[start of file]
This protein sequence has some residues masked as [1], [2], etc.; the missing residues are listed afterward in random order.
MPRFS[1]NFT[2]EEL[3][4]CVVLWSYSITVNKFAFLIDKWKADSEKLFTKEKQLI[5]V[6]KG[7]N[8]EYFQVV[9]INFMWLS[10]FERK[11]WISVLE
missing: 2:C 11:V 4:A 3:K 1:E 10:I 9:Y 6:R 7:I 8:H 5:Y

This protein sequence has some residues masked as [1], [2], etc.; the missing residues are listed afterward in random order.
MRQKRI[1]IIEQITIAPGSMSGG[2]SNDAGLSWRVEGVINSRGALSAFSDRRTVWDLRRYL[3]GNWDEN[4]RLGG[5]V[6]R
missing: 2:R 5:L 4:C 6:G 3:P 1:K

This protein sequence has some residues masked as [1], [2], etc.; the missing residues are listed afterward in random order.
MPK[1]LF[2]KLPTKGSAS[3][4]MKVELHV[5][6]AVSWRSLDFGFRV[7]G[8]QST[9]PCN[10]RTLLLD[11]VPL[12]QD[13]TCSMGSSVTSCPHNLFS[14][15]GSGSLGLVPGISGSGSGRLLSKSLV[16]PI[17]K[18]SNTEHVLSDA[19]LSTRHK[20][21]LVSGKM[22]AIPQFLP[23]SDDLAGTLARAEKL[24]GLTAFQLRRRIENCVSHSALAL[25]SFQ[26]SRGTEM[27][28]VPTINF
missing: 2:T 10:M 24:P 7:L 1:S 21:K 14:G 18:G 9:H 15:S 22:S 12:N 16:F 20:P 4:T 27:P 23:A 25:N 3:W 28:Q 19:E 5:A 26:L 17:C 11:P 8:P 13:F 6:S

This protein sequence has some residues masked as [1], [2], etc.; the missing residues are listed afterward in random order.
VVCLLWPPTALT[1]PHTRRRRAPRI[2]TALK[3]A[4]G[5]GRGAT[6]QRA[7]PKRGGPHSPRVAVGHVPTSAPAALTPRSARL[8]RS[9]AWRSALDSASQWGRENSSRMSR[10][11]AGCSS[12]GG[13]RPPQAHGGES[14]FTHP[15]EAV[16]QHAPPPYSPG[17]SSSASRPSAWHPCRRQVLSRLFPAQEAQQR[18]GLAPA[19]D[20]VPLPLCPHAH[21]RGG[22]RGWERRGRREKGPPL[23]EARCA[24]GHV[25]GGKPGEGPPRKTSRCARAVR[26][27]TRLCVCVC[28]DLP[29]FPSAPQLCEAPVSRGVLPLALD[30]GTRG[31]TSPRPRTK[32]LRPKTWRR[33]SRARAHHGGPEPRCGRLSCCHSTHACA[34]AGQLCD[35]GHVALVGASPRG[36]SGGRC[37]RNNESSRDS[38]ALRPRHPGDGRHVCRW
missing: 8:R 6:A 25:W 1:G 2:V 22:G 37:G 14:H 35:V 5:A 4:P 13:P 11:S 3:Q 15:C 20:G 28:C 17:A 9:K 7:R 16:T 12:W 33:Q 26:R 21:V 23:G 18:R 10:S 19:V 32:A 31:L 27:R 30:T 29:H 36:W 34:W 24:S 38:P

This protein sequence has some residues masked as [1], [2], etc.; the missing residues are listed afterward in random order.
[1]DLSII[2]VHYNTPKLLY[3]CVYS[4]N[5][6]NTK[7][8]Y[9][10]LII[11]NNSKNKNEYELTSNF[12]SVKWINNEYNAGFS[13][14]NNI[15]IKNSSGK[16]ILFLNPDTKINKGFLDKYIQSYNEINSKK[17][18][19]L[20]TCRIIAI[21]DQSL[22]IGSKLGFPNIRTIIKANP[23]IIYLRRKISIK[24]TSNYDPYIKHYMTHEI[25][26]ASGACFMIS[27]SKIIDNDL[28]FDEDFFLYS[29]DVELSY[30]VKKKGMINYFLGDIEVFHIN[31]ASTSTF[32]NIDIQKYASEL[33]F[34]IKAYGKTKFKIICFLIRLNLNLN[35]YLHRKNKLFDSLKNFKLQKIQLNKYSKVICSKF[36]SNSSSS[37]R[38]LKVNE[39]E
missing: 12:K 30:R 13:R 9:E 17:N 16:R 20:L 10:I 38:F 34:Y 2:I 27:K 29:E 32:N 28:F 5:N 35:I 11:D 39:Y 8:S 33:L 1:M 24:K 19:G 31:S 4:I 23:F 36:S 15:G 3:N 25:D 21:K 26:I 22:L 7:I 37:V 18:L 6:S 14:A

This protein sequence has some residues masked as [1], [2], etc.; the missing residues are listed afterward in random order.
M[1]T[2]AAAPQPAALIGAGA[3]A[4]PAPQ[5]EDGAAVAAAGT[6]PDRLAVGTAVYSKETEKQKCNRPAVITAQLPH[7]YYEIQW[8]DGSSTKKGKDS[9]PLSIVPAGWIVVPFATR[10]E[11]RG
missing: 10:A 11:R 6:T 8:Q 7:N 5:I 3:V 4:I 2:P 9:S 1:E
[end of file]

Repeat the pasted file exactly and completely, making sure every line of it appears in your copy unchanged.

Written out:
This protein sequence has some residues masked as [1], [2], etc.; the missing residues are listed afterward in random order.
MPRFS[1]NFT[2]EEL[3][4]CVVLWSYSITVNKFAFLIDKWKADSEKLFTKEKQLI[5]V[6]KG[7]N[8]EYFQVV[9]INFMWLS[10]FERK[11]WISVLE
missing: 2:C 11:V 4:A 3:K 1:E 10:I 9:Y 6:R 7:I 8:H 5:Y

This protein sequence has some residues masked as [1], [2], etc.; the missing residues are listed afterward in random order.
MRQKRI[1]IIEQITIAPGSMSGG[2]SNDAGLSWRVEGVINSRGALSAFSDRRTVWDLRRYL[3]GNWDEN[4]RLGG[5]V[6]R
missing: 2:R 5:L 4:C 6:G 3:P 1:K

This protein sequence has some residues masked as [1], [2], etc.; the missing residues are listed afterward in random order.
MPK[1]LF[2]KLPTKGSAS[3][4]MKVELHV[5][6]AVSWRSLDFGFRV[7]G[8]QST[9]PCN[10]RTLLLD[11]VPL[12]QD[13]TCSMGSSVTSCPHNLFS[14][15]GSGSLGLVPGISGSGSGRLLSKSLV[16]PI[17]K[18]SNTEHVLSDA[19]LSTRHK[20][21]LVSGKM[22]AIPQFLP[23]SDDLAGTLARAEKL[24]GLTAFQLRRRIENCVSHSALAL[25]SFQ[26]SRGTEM[27][28]VPTINF
missing: 2:T 10:M 24:P 7:L 1:S 21:K 14:G 18:G 9:H 15:S 22:S 12:N 16:F 20:P 4:T 27:P 23:A 25:N 3:W 28:Q 19:E 5:A 26:L 17:C 11:P 8:P 13:F 6:S

This protein sequence has some residues masked as [1], [2], etc.; the missing residues are listed afterward in random order.
VVCLLWPPTALT[1]PHTRRRRAPRI[2]TALK[3]A[4]G[5]GRGAT[6]QRA[7]PKRGGPHSPRVAVGHVPTSAPAALTPRSARL[8]RS[9]AWRSALDSASQWGRENSSRMSR[10][11]AGCSS[12]GG[13]RPPQAHGGES[14]FTHP[15]EAV[16]QHAPPPYSPG[17]SSSASRPSAWHPCRRQVLSRLFPAQEAQQR[18]GLAPA[19]D[20]VPLPLCPHAH[21]RGG[22]RGWERRGRREKGPPL[23]EARCA[24]GHV[25]GGKPGEGPPRKTSRCARAVR[26][27]TRLCVCVC[28]DLP[29]FPSAPQLCEAPVSRGVLPLALD[30]GTRG[31]TSPRPRTK[32]LRPKTWRR[33]SRARAHHGGPEPRCGRLSCCHSTHACA[34]AGQLCD[35]GHVALVGASPRG[36]SGGRC[37]RNNESSRDS[38]ALRPRHPGDGRHVCRW
missing: 8:R 6:A 25:W 1:G 2:V 22:G 37:G 14:H 35:V 5:A 4:P 13:P 11:S 3:Q 15:C 20:G 28:C 17:A 9:K 7:R 16:T 12:W 33:Q 26:R 21:V 23:G 18:R 10:S 19:V 32:A 31:L 27:R 30:T 29:H 36:W 34:W 24:S 38:P

This protein sequence has some residues masked as [1], [2], etc.; the missing residues are listed afterward in random order.
[1]DLSII[2]VHYNTPKLLY[3]CVYS[4]N[5][6]NTK[7][8]Y[9][10]LII[11]NNSKNKNEYELTSNF[12]SVKWINNEYNAGFS[13][14]NNI[15]IKNSSGK[16]ILFLNPDTKINKGFLDKYIQSYNEINSKK[17][18][19]L[20]TCRIIAI[21]DQSL[22]IGSKLGFPNIRTIIKANP[23]IIYLRRKISIK[24]TSNYDPYIKHYMTHEI[25][26]ASGACFMIS[27]SKIIDNDL[28]FDEDFFLYS[29]DVELSY[30]VKKKGMINYFLGDIEVFHIN[31]ASTSTF[32]NIDIQKYASEL[33]F[34]IKAYGKTKFKIICFLIRLNLNLN[35]YLHRKNKLFDSLKNFKLQKIQLNKYSKVICSKF[36]SNSSSS[37]R[38]LKVNE[39]E
missing: 12:K 30:R 13:R 9:E 17:N 16:R 20:L 10:I 38:F 34:Y 2:I 27:K 29:E 32:N 28:F 5:N 35:I 11:D 39:Y 8:S 33:L 1:M 24:K 19:G 31:S 4:I 23:F 36:S 15:G 3:N 25:D 21:K 26:I 22:L 7:I 37:V 18:L 6:S 14:A

This protein sequence has some residues masked as [1], [2], etc.; the missing residues are listed afterward in random order.
M[1]T[2]AAAPQPAALIGAGA[3]A[4]PAPQ[5]EDGAAVAAAGT[6]PDRLAVGTAVYSKETEKQKCNRPAVITAQLPH[7]YYEIQW[8]DGSSTKKGKDS[9]PLSIVPAGWIVVPFATR[10]E[11]RG
missing: 10:A 11:R 6:T 8:Q 7:N 5:I 3:V 4:I 2:P 9:S 1:E